Not So Fast Manny
Columnist: Pat Nicoloff
Manny Pacquiao may want to rethink his career plans. In a fight that most viewed as a mere celebratory formality, Manny’s hype train hit a major bump in the road. Juan Manuel Marquez once again has all the right to feel that he’s beaten the man from the Phillipines. Marquez looked to be at his best yet, at 38 years old, out-manuevering the champ and landing flush counter punches. He looked like he had a better control of the fight almost throughout. I’m not sure what the ringside judges saw, but the Mexican guy that walked in with the mariachi band seemed to be dictating what happened.
This drastically diminishes my opinion of Manny Pacquiao and reinforces the popular notion that Floyd Mayweather would hand Manny a lesson in the intracicies of the sweet science. Pacman looks like a purely rhythm fighter after this. And Juan Manuel Marquez has just figured out that rhythm and outdone the perceived undisputed one twice now. Once in their first and now in their last. You can’t convince me otherwise. Marquez weaved around all Pacquiao’s power shots and the champ seemed to be in almost slow motion compared with his regular self.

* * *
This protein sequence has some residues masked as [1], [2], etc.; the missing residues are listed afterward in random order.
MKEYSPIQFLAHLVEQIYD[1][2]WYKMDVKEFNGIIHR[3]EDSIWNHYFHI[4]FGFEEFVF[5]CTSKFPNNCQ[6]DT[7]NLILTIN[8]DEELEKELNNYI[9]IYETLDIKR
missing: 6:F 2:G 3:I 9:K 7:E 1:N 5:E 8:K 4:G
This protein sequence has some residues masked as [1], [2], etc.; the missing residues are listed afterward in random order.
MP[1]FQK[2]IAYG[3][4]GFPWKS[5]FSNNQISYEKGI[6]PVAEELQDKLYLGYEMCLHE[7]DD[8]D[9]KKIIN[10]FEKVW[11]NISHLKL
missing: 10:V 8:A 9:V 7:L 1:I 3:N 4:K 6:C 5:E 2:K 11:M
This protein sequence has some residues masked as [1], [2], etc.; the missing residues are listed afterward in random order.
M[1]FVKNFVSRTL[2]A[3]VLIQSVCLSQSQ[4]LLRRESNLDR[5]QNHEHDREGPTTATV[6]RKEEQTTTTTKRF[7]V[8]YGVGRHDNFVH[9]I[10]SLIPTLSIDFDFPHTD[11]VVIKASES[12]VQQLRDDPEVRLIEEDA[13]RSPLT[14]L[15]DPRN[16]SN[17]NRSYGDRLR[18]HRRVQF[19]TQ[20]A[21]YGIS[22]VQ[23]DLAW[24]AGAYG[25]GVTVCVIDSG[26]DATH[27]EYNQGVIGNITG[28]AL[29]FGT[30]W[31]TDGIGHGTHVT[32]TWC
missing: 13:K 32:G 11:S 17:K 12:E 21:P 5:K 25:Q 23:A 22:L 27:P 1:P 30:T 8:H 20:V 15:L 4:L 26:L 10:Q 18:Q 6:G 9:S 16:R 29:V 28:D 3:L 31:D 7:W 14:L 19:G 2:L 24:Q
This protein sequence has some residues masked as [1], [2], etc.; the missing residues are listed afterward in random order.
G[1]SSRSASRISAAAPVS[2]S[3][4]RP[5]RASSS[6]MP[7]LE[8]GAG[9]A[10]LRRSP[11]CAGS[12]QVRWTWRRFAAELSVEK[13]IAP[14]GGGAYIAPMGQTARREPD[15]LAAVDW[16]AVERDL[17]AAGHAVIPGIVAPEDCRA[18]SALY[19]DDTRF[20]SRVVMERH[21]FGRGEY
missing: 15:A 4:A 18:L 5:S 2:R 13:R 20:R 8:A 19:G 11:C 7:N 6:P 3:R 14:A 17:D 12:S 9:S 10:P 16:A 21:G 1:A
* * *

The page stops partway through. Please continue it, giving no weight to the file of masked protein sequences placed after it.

But this is part of the mystery of the sport. Some fighters wake up one day, at an odd particular age, and they soon find that they’ve lost it. That quick instinct. That extra twitch and shuffle you held over your oponents head. That didn’t seem to be there any more. This isn’t the electrifying figher that has dominated every single round of recent memory. He seems to be a slow-mo old school version, in flame logo’d shorts, throwing predictable big straight lefts and little else of importance. Juan Manuel Marquez avoided that one key punch, at times like he was working against a handpicked sparring partner. Marquez seemed markedly better at points and would have swayed many more if the biased broadcast hadn’t tried to tilt the favor towards the champ. The boos at the end said it all. I don’t know if he’s the biggest box office draw anymore. I see Floyd as the one with the reinvigorated fanbase and backing. He can now say “look, I just dominated that guy that fought you even.”
And then he can go back to pretending like he doesn’t need to fight him. And Manny’s to blame. He either lost something, didn’t train at all, or simply fought the wrong man. But the buzz has softened. The tape shows something more than just a chink in the armor. May show the blueprint. Boxing fans can hope. The judges at least kept it a conversation. The money will now move heavily to Mayweather if this fight ever does make it to Sin City. What is certain, interest didn’t rise in what many anticipate as being an unprecedent event. It may be on the slide down.
For a very angry man that left for Mexico after these words, “It’s hard when you’re fighting your rival and the three judges, too,” I agree. We may have two imaginary “legends” in each corner of the Super Fight. The question now appears: Are Floyd and Manny really who we thought they were?